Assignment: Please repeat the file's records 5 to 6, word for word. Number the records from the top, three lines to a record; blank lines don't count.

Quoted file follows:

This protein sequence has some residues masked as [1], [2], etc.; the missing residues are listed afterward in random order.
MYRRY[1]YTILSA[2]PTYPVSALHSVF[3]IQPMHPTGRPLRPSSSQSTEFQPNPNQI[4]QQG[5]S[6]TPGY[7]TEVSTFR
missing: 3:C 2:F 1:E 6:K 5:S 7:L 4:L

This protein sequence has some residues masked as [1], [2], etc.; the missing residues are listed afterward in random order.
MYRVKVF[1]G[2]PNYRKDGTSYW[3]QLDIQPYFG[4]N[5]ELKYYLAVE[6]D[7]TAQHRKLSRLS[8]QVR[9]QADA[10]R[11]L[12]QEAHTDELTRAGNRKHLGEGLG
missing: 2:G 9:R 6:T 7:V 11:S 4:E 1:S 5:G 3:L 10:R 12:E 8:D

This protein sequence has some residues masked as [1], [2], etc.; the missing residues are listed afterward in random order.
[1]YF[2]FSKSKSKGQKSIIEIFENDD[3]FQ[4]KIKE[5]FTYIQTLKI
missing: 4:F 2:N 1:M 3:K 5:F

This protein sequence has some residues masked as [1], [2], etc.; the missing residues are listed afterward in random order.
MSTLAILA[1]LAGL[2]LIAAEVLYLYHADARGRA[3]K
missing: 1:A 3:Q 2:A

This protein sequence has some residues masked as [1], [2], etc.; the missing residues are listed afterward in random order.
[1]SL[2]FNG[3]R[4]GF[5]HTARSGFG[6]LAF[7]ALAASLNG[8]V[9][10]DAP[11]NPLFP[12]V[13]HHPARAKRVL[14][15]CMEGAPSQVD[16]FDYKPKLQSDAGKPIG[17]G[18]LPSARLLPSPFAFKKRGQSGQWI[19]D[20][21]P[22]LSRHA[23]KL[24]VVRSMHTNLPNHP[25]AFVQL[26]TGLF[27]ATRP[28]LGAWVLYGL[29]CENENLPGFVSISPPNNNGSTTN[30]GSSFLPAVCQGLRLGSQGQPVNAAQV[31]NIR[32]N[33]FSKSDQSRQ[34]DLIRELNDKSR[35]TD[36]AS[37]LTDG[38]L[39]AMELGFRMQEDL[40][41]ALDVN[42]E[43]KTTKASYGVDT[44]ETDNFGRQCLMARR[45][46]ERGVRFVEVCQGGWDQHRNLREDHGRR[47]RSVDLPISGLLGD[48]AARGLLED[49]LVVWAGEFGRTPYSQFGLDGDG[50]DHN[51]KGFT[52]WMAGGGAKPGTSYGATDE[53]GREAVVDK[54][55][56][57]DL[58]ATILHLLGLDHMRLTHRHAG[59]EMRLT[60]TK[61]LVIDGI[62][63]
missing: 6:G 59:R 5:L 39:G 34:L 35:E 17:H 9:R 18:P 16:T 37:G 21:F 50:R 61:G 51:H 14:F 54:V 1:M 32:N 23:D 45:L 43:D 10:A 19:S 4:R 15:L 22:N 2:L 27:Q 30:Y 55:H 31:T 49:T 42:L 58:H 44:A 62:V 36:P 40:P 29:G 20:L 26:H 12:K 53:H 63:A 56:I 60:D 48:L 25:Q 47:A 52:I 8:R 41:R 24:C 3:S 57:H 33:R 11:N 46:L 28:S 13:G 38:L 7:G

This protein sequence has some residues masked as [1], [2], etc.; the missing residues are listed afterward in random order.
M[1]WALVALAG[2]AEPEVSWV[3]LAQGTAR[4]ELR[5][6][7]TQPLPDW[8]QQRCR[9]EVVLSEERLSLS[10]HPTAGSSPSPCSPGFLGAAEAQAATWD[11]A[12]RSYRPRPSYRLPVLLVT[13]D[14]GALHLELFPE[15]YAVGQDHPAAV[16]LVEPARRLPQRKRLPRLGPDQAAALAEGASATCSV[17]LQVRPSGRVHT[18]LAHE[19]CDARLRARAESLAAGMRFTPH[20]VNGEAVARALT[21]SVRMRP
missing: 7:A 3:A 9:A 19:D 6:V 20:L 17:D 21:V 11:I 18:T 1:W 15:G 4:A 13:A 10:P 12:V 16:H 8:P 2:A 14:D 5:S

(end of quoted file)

This protein sequence has some residues masked as [1], [2], etc.; the missing residues are listed afterward in random order.
[1]SL[2]FNG[3]R[4]GF[5]HTARSGFG[6]LAF[7]ALAASLNG[8]V[9][10]DAP[11]NPLFP[12]V[13]HHPARAKRVL[14][15]CMEGAPSQVD[16]FDYKPKLQSDAGKPIG[17]G[18]LPSARLLPSPFAFKKRGQSGQWI[19]D[20][21]P[22]LSRHA[23]KL[24]VVRSMHTNLPNHP[25]AFVQL[26]TGLF[27]ATRP[28]LGAWVLYGL[29]CENENLPGFVSISPPNNNGSTTN[30]GSSFLPAVCQGLRLGSQGQPVNAAQV[31]NIR[32]N[33]FSKSDQSRQ[34]DLIRELNDKSR[35]TD[36]AS[37]LTDG[38]L[39]AMELGFRMQEDL[40][41]ALDVN[42]E[43]KTTKASYGVDT[44]ETDNFGRQCLMARR[45][46]ERGVRFVEVCQGGWDQHRNLREDHGRR[47]RSVDLPISGLLGD[48]AARGLLED[49]LVVWAGEFGRTPYSQFGLDGDG[50]DHN[51]KGFT[52]WMAGGGAKPGTSYGATDE[53]GREAVVDK[54][55][56][57]DL[58]ATILHLLGLDHMRLTHRHAG[59]EMRLT[60]TK[61]LVIDGI[62][63]
missing: 6:G 59:R 5:L 39:G 34:L 35:E 17:H 9:R 18:P 16:T 37:G 21:F 50:R 61:G 51:H 14:F 54:V 1:M 32:N 23:D 45:L 43:D 10:A 19:S 4:R 15:L 22:N 2:L 27:Q 30:Y 55:H 31:T 49:T 42:L 58:H 44:A 62:V 36:P 40:P 29:G 20:L 26:H 12:K 53:H 63:A 56:I 60:D 48:L 25:Q 47:A 52:I 8:R 41:R 24:C 3:S 57:H 33:R 11:N 46:L 28:S 13:G 38:L 7:G

This protein sequence has some residues masked as [1], [2], etc.; the missing residues are listed afterward in random order.
M[1]WALVALAG[2]AEPEVSWV[3]LAQGTAR[4]ELR[5][6][7]TQPLPDW[8]QQRCR[9]EVVLSEERLSLS[10]HPTAGSSPSPCSPGFLGAAEAQAATWD[11]A[12]RSYRPRPSYRLPVLLVT[13]D[14]GALHLELFPE[15]YAVGQDHPAAV[16]LVEPARRLPQRKRLPRLGPDQAAALAEGASATCSV[17]LQVRPSGRVHT[18]LAHE[19]CDARLRARAESLAAGMRFTPH[20]VNGEAVARALT[21]SVRMRP
missing: 7:A 3:A 9:A 19:D 6:V 20:L 17:D 21:V 11:I 18:T 1:W 15:G 4:A 13:A 10:P 12:V 16:H 8:P 2:A 14:D 5:S